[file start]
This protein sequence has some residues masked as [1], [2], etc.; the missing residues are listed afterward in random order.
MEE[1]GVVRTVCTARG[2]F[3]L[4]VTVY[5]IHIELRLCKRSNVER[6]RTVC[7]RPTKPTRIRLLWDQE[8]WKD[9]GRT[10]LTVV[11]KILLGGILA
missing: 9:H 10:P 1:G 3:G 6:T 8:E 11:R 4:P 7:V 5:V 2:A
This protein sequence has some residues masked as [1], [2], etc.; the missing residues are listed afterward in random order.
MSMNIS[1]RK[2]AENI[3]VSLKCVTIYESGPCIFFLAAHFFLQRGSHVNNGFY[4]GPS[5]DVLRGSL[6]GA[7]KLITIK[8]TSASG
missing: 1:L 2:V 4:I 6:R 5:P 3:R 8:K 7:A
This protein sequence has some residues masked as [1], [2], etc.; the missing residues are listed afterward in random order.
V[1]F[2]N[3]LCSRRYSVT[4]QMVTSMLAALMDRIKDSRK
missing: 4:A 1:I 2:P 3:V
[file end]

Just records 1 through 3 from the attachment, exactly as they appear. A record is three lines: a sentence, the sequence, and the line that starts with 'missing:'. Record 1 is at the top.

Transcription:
This protein sequence has some residues masked as [1], [2], etc.; the missing residues are listed afterward in random order.
MEE[1]GVVRTVCTARG[2]F[3]L[4]VTVY[5]IHIELRLCKRSNVER[6]RTVC[7]RPTKPTRIRLLWDQE[8]WKD[9]GRT[10]LTVV[11]KILLGGILA
missing: 9:H 10:P 1:G 3:G 6:T 8:E 11:R 4:P 7:V 5:V 2:A
This protein sequence has some residues masked as [1], [2], etc.; the missing residues are listed afterward in random order.
MSMNIS[1]RK[2]AENI[3]VSLKCVTIYESGPCIFFLAAHFFLQRGSHVNNGFY[4]GPS[5]DVLRGSL[6]GA[7]KLITIK[8]TSASG
missing: 1:L 2:V 4:I 6:R 5:P 3:R 8:K 7:A
This protein sequence has some residues masked as [1], [2], etc.; the missing residues are listed afterward in random order.
V[1]F[2]N[3]LCSRRYSVT[4]QMVTSMLAALMDRIKDSRK
missing: 4:A 1:I 2:P 3:V